I have been quite absent from this blog last years but not from Climate Change news, so I dare to give an opinion about 2016. 2016 was the hottest year on record, it was confirmed by all agencies, NASA, NOAA, WMO,… It is true that “el Niño” effect helped a lot but breaking global temperature records in 2015 and 2016 confirms that Climate is changing and it is changing now and fast. And this, although expected, is really bad news because it means that we have less time left to reduce our CO2 (and some other GHG) emissions.
2016 Hottest year on record, figure from NASA.org
Maybe a positive influence is that skeptics do not know what to say after loosing their hiatus argument, they will come back with it in some time. Nevertheless they are happy because one of them in in the White House and nobody really knows how much he can hinder Climate Change fight (some even consider he can be positive). I think that having a man that doubts about climate change ruling the most powerful economy in the world in years that are critical to get a real and serious global climate agreement is, definitively, a problem.
To end positively, two important good news: a record new renewable energy capacity was added last year (with lower costs); and coal was passed by renewables worldwide. A good example is brexit UK coal use reduction, historical in the country that started industrial revolution with it.
Last days the most commented climate change news are the words coming from catholic church’s leader Pope Francis in a encyclica called Laudato Si. It is everywhere,
- in climate change webs it is celebrates and extensively commented: climate progress, carbon brief, skeptical science, quark soup…
- In skeptic webs it is criticized: whatupwhiththat, or this one.
- In general newspapers it is mentioned profusely. For example, New York Times has 22 news in their climate change channel last week (12-19th June), 17 are about Pope’s encyclica, including an editorial. relationship with poverty, american politics reactions, or critics to current global market. Many others like BBC, El Pais (in Spanish),… It is well described in this post.
- In Google a simple “Laudato Si” search gives 2.000.000 answers.
So,is this document a turning point in climate change? I agree with Carbon Brief‘s post that explains it is very positive and influential but just that. There are 1.2 billion Catholics in the world but the two great actors (USA and China) are not Catholic and most influential catholic states are among the “convinced” in climate change (Italy, Brazil, Spain). Even more, if this document is clear and with a lot of media attention, the opinion of catholic church with respect to climate change was not different with previous Popes. Nevertheless, in my opinion the three most positive points of the encyclica are:
- The moment is crucial. We need commitment and clear ideas in the governments and public opinion to start a way now that will avoid greater problems in 50 years. This document helps in this sense, to gain commitment. This year COP in Paris is a great opportunity to start a serious change.
- Many people in several western countries listens contradictory words about climate change, or they do not get a sense of urgency. The Pope will be a new word for them, as it is a highly respected opinion for many people and can help them inform more or get conscious about climate change. Every people’s opinion counts in this issue, at least to some extent.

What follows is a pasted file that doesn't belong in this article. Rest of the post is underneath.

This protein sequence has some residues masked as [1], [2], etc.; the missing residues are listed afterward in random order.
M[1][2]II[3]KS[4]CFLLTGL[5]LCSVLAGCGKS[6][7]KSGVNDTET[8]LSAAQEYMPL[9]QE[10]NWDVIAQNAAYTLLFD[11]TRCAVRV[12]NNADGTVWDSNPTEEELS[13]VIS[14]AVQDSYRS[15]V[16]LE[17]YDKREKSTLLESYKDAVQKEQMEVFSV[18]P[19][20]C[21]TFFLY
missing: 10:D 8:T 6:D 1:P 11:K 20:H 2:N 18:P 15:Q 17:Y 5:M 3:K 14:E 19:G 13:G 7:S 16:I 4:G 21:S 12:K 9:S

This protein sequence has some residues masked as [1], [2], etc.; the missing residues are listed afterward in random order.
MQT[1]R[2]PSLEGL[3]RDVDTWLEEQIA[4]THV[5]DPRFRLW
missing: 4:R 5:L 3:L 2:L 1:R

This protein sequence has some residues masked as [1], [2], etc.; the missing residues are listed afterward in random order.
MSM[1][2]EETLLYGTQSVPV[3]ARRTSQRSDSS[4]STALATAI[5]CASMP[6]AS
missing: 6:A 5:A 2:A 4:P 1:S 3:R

- Finally Pope Francis connects the fact of the poorest with climate change. Climate change is becoming a great problem for them in many ways and this is the way it will become an humanitarian problem to the eyes of many people.
The news maybe was present in many media like NYT, and celebrated in the climate blogs like climateprogress or carbonbrief. Last year was the first one in the recent history with reduction in CO2 emissions without a great war or economic disaster. The wind power was important in this achievement increasing 51477 MW of installed capacity. By countries China started to change its emissions trend with less coal and more wind and sun, UK also fell 9%, on the other hand the USA stopped the emission reductions from last years, increasing a 0.7% due to coal use.
Is this the beginning of a successful story? Of a peak in the global emissions? and a path to a control of climate change in the next decades? I hope so, but it is too early to claim any success as this level of emissions is very far from the one we need is approximately 400% higher. But this is the first step we needed to start the emission reduction pathway and to get the felling that some effective actions are being taken. I dare to say that this step was at the same time the easiest one (technically) and the most difficult one (psicological and socially). We will see if we remember it in the future as a good start of many other steps.
Climate change is not only about the polar bear or arctic ice. The consequences will be and are just over the corner and they are getting expensive. Some experts are using this argument convincingly. This was also the clearest message in Tony Blair‘s decided climate change action. Insurance companies are repeatedly showing their opinion about climate change risk assessment. And the consequences in some sectors are starting to be economically noticeable as last California’s water crisis affecting beer production. Or two from las winter: winter sports and destructive storms.
There will be more and more, attributions will grow at the same pace and some will realize that the economic cost of a low carbon economy (real, no doubt, in my opinion) is small compared to the cost of inaction. The problem is that the first one is short term and measurable, the former medium-long-term and more difficult to measure precisely. It is not again about environment and economy it is about short term and long term, and mainly about the well being of our descendants in one, two or three generations and so on.